Prices are per kilo.
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*Mushroom varieties by the kg may not be available on certain delivery days, as they are freshly harvested before delivery we will be in contact with crop availability for the week once the order is placed*
This variety of Lion’s Mane Mushroom was cloned and cultivated from a wild mushroom in the Otway National Park in Victoria.
Lion’s Mane mushrooms are medium to large in size, averaging 10-25 centimeters in diameter, and are spherical and elongated with a single, hidden base and overlapping, slender spines that average 1-5 centimeters in length and dangle freely down towards the ground ending in pointed tips. When the mushroom is young, the spines are bright white, but with age, the spines discolor to pale brown-yellow. Lion’s Mane mushrooms are tender and chewy with a mild, sweet, seafood flavor reminiscent of scallops, lobster, or crab.
Lion’s Mane mushrooms are quite unique, from the pom-pom like shape, to the way that it cooks. Before you go to slice up your Lion’s Mane, try gently pulling it apart with your fingers. It shreds just like chicken breast and is very easy to cook with. It holds its shape throughout cooking, it has a slight lobster-like taste to it, but it seems to absorb the flavor of everything else like most mushrooms.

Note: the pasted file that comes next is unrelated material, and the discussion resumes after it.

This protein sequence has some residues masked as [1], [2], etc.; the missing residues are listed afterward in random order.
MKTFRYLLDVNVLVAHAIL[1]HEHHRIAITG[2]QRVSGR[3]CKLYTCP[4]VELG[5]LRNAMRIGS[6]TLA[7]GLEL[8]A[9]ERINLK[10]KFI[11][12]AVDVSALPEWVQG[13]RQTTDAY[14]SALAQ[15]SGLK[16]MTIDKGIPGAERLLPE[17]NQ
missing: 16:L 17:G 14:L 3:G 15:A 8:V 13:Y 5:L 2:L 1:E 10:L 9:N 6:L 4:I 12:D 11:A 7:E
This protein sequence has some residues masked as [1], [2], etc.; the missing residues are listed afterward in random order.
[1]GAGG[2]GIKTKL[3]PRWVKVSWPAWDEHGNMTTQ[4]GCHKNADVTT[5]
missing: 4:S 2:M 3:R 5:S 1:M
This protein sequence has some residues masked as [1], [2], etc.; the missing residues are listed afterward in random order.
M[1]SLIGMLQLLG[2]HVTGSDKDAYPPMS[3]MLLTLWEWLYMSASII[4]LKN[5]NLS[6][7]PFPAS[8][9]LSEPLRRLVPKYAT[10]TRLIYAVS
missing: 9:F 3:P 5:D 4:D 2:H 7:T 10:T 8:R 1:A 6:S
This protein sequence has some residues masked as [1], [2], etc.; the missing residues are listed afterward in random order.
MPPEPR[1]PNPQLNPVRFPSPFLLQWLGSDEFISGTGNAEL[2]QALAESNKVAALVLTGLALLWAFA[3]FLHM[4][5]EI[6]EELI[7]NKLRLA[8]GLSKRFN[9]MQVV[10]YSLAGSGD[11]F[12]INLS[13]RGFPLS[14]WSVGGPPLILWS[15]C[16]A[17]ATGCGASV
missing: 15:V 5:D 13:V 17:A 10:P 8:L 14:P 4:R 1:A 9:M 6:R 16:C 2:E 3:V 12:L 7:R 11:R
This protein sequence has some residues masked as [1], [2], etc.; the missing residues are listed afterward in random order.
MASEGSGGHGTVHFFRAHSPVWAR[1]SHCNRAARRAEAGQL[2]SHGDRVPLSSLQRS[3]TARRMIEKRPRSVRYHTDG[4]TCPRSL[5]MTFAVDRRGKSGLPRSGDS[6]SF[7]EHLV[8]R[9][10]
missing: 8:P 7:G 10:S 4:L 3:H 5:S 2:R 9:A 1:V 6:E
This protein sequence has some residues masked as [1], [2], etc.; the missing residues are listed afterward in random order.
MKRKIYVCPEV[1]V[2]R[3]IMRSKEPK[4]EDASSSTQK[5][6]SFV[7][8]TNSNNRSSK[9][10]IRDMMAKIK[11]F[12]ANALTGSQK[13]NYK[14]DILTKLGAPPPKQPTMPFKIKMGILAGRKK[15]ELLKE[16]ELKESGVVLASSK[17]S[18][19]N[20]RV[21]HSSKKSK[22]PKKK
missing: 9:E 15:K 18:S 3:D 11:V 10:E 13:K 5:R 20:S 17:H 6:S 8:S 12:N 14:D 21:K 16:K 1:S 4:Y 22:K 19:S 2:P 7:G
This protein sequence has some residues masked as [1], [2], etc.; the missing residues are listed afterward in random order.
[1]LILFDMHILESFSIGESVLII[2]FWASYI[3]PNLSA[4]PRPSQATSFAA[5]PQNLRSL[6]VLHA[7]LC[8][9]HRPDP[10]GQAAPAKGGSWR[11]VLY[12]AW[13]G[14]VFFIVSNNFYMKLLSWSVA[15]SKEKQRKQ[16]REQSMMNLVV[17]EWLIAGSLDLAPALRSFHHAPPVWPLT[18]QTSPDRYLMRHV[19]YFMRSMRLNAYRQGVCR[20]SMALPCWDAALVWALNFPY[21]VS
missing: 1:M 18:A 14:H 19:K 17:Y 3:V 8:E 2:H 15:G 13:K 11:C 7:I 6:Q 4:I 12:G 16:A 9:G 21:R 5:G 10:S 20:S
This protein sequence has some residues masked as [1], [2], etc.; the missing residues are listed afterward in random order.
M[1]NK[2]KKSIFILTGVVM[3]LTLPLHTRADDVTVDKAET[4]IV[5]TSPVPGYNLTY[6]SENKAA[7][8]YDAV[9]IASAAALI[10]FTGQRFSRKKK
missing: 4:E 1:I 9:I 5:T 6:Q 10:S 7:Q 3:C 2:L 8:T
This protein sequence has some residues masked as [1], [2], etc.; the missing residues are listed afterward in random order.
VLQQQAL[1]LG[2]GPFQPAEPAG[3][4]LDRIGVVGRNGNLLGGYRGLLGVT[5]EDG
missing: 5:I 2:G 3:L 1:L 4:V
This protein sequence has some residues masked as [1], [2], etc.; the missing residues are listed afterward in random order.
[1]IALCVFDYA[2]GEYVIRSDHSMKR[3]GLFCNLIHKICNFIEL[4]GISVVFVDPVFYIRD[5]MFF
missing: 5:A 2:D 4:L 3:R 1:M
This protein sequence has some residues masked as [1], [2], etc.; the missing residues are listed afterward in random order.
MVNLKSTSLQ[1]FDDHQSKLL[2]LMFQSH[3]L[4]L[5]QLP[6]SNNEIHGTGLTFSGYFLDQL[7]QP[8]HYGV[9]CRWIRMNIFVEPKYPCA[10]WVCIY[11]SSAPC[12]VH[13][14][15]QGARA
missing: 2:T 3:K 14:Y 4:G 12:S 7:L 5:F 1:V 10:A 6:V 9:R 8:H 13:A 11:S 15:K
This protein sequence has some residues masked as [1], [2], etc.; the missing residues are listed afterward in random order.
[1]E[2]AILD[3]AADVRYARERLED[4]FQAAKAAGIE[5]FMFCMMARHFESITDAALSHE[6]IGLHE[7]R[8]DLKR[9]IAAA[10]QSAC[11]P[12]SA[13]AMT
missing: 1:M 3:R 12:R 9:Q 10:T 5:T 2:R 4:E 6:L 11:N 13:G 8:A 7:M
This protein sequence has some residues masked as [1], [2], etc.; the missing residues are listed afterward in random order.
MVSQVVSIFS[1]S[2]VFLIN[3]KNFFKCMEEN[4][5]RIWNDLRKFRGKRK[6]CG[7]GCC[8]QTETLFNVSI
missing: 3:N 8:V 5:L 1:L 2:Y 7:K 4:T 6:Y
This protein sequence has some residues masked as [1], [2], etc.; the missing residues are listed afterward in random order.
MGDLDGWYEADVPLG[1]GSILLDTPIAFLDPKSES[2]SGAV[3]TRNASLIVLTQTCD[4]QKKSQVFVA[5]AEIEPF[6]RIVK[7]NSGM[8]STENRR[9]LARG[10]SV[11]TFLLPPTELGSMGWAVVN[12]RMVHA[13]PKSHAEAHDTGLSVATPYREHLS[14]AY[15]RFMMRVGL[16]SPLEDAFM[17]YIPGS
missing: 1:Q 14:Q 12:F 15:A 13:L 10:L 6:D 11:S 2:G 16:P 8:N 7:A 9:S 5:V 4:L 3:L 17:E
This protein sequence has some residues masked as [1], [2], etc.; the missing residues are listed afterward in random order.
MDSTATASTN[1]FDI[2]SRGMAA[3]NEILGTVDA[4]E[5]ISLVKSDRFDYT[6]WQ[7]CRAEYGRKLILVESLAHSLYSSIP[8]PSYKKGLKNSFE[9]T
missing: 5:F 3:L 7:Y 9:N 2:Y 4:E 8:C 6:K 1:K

Lion’s Mane mushrooms are best suited for cooked applications such as baking, frying, roasting, and sautéing. Their meaty texture is often used as a substitute for meat and can be served as a replacement for seafood, lamb, and pork. They are also commonly sautéed and served in pasta, stir-fries, soups, surf and turf, burgers, and salads. This mild mushroom easily picks up the flavors of the accompanying ingredients and can be a part of both side and main dishes.
The mushroom is very absorbent and too much water will ruin the flavor and texture of the dish. Lion’s Mane mushrooms pair well with apples, ginger, garlic, shallots, onions, butter, chiles, paprika, thyme, parsley, rosemary, sage, saffron, white pepper, kohlrabi, spinach, leeks, lemon, carrots, potatoes, pine nuts, meats such as beef and poultry, cashews, dry white wine, pesto, and chicken stock. They can also be cooked and then frozen for a couple of months.